Some workers may have the tendency to only wear hearing protection when they are currently working, but may not wear the protection when they have finished the job but are still on the construction site in an area where hazardous noise exists. Workers must wear their passive hearing protection until they are clear of hazardous noise areas.
Active hearing protection or “level dependent” hearing protectors block sound and also use electronic means to transmit low-level sounds through the hearing protector.
The electric signal amplifies incoming sounds up to a specific level. Anything that exceeds that level is automatically reduced, thus preserving the wearer’s hearing through limiting and preventing overexposure.
These devices also employ amplifiers for background noise. Rather than providing equal attenuation, they provide it selectively. Loud noises, even sudden loud noises, are reduced to comfortable levels, while low dB noises are not muted or attenuated. The result is that the worker can carry on a conversation with another co-worker without the need for special communication equipment and without removing the protective gear, risking overexposure.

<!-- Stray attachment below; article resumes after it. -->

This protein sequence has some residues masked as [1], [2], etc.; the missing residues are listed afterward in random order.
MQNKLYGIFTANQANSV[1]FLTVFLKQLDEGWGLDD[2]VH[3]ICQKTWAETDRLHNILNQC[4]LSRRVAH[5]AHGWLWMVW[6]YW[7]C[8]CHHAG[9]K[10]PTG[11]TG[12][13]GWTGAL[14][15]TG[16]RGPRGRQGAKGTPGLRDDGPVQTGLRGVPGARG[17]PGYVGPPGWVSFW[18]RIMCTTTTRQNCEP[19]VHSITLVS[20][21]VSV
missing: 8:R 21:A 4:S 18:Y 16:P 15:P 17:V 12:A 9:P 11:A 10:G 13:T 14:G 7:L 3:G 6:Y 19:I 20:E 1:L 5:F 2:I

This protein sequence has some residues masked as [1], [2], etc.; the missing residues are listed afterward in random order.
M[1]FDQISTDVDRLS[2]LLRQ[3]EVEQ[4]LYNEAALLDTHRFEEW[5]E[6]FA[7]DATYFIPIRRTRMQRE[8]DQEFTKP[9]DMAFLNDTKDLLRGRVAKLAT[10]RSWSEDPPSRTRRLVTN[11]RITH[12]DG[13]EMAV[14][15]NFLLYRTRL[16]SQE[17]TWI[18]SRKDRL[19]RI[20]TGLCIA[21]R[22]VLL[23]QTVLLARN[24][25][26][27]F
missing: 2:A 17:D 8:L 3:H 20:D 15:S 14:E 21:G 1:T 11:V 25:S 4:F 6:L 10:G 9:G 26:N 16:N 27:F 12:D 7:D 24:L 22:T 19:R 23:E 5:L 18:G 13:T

Electronic devices also allow users control over the attenuation of hazardous noise, essentially allowing customization of hearing. These provide the best hearing protection in environments where hazardous noise occurs, but where communication is still important, even critical.
Another benefit of these devices is that special FM or infrared (wireless) capabilities can be integrated into the device to provide one or two-way communication. This allows workers to communicate with each other without risking overexposure to hazardous noise levels in situations where they are spaced apart and cannot effectively communicate by other means.
Again, for these devices to work, they must be properly fitted and worn during times when hazardous noise threatens the individual. Like the passive device, it should be custom-fitted and tested prior to use. Because it’s electronic, it should be inspected prior to each use to make sure that the power is on, or that the device is properly charged and functioning normally.
Periodic replacement and maintenance is necessary with these types of ear protectors, which makes them a more expensive option.
Hearing Aids, Implants and Resources
Once hearing loss occurs, options for treatment are limited. There is no official cure for hearing loss, but there are some treatments which may improve hearing or augment it. While cochlear implants are an available technology, they are still relatively expensive and full hearing restoration is not guaranteed. A second option is a hearing aid, which does not restore lost hearing, but rather amplifies sound, making hearing easier.